Liz Rosenfeld

Liz Rosenfeld

Interdisciplinary artist addressing the sustainability of emotional and political ecologies, cruising methodologies, queer hypocritical desire, and questioning the ways bodies deal with the responsibility and privilege of taking up space.

Liz Rosenfeld (b.1979, USA/DE) is a Berlin based visual and performance artist who works in film/video, performance, and experimental writing practice. Liz addresses the sustainability of emotional and political ecologies, cruising methodologies, past and future histories in regard to the ways in which memory is queered. Liz's work deals with flesh as a non-binary collaborative material, specifically focussing on the potentiality of physical abundance and excess, approaching questions regarding the responsibility and privilege of taking up space. Embracing an auto- theoretical style, Liz's writing is rooted in questions that contend with how queer ontologies are grounded in variant hypocritical desire(s.)

Liz’s films and performances have shown in international museums and venues including The Museum of Modern Art in Warsaw., The Forum Expanded Program of the 2022 Berlinale, Antifestval, Bärenzwinger Berlin, Mousonturm, Tanzhaus nrw, Kampnagel, 2019 Bergen Assembly, Berlinischer Galerie, Mapa Teatro, Sophiensæle, The Hebbel am Ufer Theatre, The Gorki Theater, Arts Admin, Galerie Emanuel Layr, The Tate Modern, The Hammer Museum, The Leslie Lohman Museum, The Barbican Centre, The CAC- Glasgow, Tramway, The Stedelijk Museum, The C/O Gallery, and The Deutsches Historisches Museum.

Liz’s film, White Sands Crystal Foxes, was nominated for Best Experimental Short Film by the 2022 Teddy Awards of the Berlinale Film Festival. Liz was one of the nominated artists for the Antifestival 2022 Shortlist Live! Award.

Written in collaboration with Dr. Joao Florencio, Liz's debut short auto- theory book, "Crossings: Creative Ecologies of Cruising," will be released by Rutgers University Press/Q- Public in 2025.

Liz’s short films are represented by Video Data Bank and LUX Moving Image.

Liz received an MFA in Performance from the School of the Art Institute of Chicago in 2005, followed by an MA from The Department of Performance Studies at New York University in 2007.

Tremble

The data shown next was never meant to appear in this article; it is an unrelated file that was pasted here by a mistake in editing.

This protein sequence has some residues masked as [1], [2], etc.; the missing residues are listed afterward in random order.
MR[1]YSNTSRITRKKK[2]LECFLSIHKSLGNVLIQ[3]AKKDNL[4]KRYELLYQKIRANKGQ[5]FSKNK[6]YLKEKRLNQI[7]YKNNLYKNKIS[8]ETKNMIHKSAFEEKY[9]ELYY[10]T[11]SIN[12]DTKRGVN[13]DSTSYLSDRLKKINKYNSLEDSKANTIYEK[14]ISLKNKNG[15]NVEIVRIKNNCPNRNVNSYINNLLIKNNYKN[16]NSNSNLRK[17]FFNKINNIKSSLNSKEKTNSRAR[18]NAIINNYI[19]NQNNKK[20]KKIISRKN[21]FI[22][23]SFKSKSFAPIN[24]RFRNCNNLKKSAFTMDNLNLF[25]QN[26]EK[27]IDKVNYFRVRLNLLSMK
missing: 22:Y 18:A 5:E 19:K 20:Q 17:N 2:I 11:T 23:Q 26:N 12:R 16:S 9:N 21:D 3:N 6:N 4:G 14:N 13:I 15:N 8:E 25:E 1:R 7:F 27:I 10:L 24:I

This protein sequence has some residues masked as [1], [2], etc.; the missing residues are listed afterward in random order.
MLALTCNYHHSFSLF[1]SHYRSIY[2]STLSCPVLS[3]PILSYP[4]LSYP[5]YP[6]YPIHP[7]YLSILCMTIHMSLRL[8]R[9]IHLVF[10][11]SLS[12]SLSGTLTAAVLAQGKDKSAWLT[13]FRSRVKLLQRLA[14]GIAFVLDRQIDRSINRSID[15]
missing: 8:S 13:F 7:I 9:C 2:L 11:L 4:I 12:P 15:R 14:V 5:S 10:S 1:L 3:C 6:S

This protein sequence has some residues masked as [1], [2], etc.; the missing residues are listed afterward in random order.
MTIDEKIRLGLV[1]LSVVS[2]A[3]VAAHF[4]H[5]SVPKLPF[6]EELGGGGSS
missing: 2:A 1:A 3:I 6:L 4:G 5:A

HD Video / 06:27 min / 2022

Tremble is an immersive, dual projection video installation, with surround sound.

Flutter. Shutter. Quiver. Throb. Vibrations oscillate between all the holes and all the folds. Exposed under full house lights, a lone body trembles with the architecture of an empty darkroom. Closed due to COVID-19, in the darkroom of one of Berlin’s oldest gay cruising bars, through tableaus of nuanced movement, the artist's body proposes an ambiguous future towards abundance and desire. Skin and flesh palpitate with unknown anticipation against porous materials soaked with stale fluids, ghostly utterances, and queer potentials. This is not a memorial to what was once possible, but rather, a proposal to what this space can still become. Always an infinite hole. Always a threshold. The vibrant material of fat and flesh rock in service to ecologies and bodies not yet known.

Sound Design: Neda Sanai
Cinematography: Imogen Heath
Still Photography: Christa Holka
Production Assistant: Kiki Mager

What's At the Bottom

HD Video / 11:10 min / 2022

Original Voiceover By Jón Albert Méndez

"Where do you see holes…. how do you feel about them?" In a quiet and contemplative short filmic work, Liz Rosenfeld asked artist Jón Albert Méndez to re- call the one summer evening, when they happen to meet each in Reykjavik. As Jón beautifully recalls the few hours that the two artists spent together, Jón dives deep into connections between holes, emotional ecologies, bodies, and gender. As Jón meditates on holes, the camera scans different Icelandic landscapes, in search of all the holes: ancient laval fields, ocean inlets, the peaks of fjords, and the midnight sun. Shot on Super 8 film in the Summer of 2021 while serving as an artist in residence at GilsfjordurArts, situated deep within the Westfjords, Rosenfeld draws over the skin of film, animating their "hole drawing technique," which they developed while in residence.

This film was made with support from the Goethe Institut in frame of their cultural initiative Goethe Morph* Iceland.